Realizing the burden of congenital disorders the WHO expert team has endorsed the Community Genetics Services (CGS). The goals of the endorsement are to reduce the burden of congenital disorders dealing with the underlying complex issues relating to those through evidence-based intervention while respecting the autonomy of the risk population group in the developing countries. Prevention of congenital disorders, as suggested by the WHO expert panel, includes: primary prevention (e.g. premarital and pre-conception genetic screening and counselling, pre-implantation screening, carrier detection and prenatal screening of fetus of risky couples), secondary prevention (e.g. newborn screening, testing and follow-up care) and tertiary prevention (e.g. surgical treatment and rehabilitation). The key pre-requisites of the CGS are: prioritizing the issue politically and professionally, availability of skilled human resources, financial and technical supports, cost-effective implementation of the evidence-based interventions through integrating the service with the existing primary health care (PHC) system and community mobilization. However, in many developing countries CGS are either not prioritized or in an infantile stage because of the competing interests, lack of resources, and legal, religious and cultural limitations [4].

Bangladesh is one of the developing countries of South-East Asia. The country is an intimate part of civilization of Indian subcontinent because of the long history of shared geography, politics, anthropology and culture. Being a part of the historical undivided Indian subcontinent, the land was invaded and ruled-over by various rulers and empires from Middle-East and Europe. Social interaction with invaders and subsequent genetic diversification among the indigenous people became rampant. Unexpected consequences of exchange of mutant genes cannot be ignored across generations. Congenital disorders are common in the countries of this historically and culturally linked region including Bangladesh [1].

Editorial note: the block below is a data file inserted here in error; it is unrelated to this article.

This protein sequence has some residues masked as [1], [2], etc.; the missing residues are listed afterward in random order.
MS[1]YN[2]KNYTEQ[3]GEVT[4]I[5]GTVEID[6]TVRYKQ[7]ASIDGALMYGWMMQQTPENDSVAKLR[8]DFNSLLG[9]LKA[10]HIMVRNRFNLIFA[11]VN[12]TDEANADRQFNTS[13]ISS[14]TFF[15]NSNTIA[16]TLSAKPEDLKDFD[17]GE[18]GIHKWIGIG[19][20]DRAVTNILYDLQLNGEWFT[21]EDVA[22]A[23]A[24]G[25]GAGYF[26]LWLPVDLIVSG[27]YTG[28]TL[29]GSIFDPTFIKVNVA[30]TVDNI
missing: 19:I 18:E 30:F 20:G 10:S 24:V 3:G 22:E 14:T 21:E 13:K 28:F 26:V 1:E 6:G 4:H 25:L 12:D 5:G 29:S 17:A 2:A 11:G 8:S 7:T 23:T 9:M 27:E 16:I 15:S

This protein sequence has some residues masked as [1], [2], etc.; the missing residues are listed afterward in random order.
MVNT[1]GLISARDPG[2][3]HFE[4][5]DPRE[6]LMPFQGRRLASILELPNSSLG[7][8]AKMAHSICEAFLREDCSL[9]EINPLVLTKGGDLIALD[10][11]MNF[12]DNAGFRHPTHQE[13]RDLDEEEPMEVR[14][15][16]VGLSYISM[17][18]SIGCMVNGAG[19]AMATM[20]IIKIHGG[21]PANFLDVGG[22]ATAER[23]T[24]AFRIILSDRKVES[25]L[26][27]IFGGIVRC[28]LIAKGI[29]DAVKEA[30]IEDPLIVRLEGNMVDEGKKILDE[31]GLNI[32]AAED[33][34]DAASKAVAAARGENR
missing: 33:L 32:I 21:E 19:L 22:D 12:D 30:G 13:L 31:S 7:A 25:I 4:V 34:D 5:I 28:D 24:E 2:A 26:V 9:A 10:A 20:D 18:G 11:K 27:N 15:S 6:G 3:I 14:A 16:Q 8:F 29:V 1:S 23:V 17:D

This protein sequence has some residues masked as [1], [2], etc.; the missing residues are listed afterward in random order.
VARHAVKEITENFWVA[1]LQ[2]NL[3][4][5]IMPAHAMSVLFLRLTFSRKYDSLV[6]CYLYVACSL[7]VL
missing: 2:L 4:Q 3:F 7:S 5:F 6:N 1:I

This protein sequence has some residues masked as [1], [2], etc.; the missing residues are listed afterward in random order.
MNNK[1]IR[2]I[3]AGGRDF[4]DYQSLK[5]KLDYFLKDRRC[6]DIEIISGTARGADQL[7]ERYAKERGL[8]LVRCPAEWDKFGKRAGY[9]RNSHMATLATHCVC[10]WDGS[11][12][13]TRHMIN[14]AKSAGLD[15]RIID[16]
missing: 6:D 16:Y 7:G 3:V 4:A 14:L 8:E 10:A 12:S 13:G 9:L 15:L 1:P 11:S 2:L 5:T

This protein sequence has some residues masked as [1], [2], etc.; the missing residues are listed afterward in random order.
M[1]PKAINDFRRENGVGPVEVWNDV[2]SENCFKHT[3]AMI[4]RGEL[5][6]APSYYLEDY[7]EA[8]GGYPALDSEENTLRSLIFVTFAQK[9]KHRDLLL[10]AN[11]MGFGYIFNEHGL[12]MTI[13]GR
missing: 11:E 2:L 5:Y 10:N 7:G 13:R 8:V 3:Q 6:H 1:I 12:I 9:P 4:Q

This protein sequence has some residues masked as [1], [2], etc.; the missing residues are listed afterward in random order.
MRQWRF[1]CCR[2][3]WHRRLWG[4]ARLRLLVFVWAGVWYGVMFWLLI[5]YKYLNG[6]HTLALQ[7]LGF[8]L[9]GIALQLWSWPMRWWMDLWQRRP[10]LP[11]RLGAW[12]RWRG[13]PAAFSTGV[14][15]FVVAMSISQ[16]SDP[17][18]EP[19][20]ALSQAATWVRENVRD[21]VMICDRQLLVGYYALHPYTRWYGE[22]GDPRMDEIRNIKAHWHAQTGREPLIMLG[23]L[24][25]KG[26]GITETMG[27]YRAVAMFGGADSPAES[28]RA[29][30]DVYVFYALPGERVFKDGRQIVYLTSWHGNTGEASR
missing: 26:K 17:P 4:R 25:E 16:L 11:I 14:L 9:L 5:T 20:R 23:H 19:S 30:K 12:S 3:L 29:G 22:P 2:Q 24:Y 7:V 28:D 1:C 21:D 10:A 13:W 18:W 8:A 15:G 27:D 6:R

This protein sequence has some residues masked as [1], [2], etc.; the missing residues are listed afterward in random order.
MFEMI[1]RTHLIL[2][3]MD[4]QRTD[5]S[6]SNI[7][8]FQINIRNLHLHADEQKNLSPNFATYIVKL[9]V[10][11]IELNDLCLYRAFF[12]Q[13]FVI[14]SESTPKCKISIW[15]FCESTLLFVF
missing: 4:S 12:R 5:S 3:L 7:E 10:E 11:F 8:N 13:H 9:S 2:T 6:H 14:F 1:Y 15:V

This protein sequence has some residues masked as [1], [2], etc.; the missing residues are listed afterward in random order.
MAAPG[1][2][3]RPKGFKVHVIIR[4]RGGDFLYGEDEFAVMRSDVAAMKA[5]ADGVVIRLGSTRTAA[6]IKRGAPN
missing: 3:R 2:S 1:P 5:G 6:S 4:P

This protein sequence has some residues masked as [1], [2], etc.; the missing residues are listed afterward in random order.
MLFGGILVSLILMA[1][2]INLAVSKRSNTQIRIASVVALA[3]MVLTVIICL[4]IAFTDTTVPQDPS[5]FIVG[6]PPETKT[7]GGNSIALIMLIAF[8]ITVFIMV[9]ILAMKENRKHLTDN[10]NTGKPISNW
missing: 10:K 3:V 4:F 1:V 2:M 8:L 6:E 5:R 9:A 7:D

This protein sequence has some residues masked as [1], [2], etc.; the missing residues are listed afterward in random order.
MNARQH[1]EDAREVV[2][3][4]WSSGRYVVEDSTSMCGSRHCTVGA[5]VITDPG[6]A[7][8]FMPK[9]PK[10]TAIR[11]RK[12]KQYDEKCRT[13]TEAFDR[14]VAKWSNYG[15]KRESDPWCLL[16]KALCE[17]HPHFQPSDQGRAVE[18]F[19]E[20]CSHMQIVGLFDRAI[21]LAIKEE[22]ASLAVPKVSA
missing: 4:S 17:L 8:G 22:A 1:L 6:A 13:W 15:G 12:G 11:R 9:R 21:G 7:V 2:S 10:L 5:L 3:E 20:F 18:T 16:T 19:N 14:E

Bangladesh ranks the world’s densest populated country with over 151 million people. Muslim as the majority constitutes nearly 90% of the total population. Annual population growth rate is 1.36%. Prevalence of contraceptive use and home delivery by traditional birth attendants is about 61% and 72% respectively. Infant mortality rate is 33/1000 live births [5]. Being a low income country, the public allocation to health sector is low only 3.6% of the gross domestic product. Private health expenditure (PvtHE) constitute about two-thirds (65.6%) of the total health expenditure. Of the PvtHE about 97% is households’ out-of-pocket payments [6]. The healthcare delivery system of the country is organized into primary, secondary and tertiary health care levels. PHC workers occupy nearly two-thirds (61,312) of a total of 93,312 health workforces under the Directorate-General of Health Services [5]. Shortage of human resources is a chronic problem of the healthcare system.

In this context taking into account the public health importance of congenital disorders, this document aims to: (i) identify the prevalence of the common congenital disorders in Bangladesh, (ii) assess the factors contribute to the prevalence of congenital disorders and (iii) assess the situation of access to the community genetics services in Bangladesh.

Methods

The study is mainly based on available literature on congenital disorders in Bangladesh. Very few articles are published in peer-reviewed journal on congenital disorders in Bangladesh. To find all possible sources of information on the issue, we conducted both formal and informal searches on WHO website, PubMed, google and google scholar.

Findings

Prevalence of the common congenital disorders in Bangladesh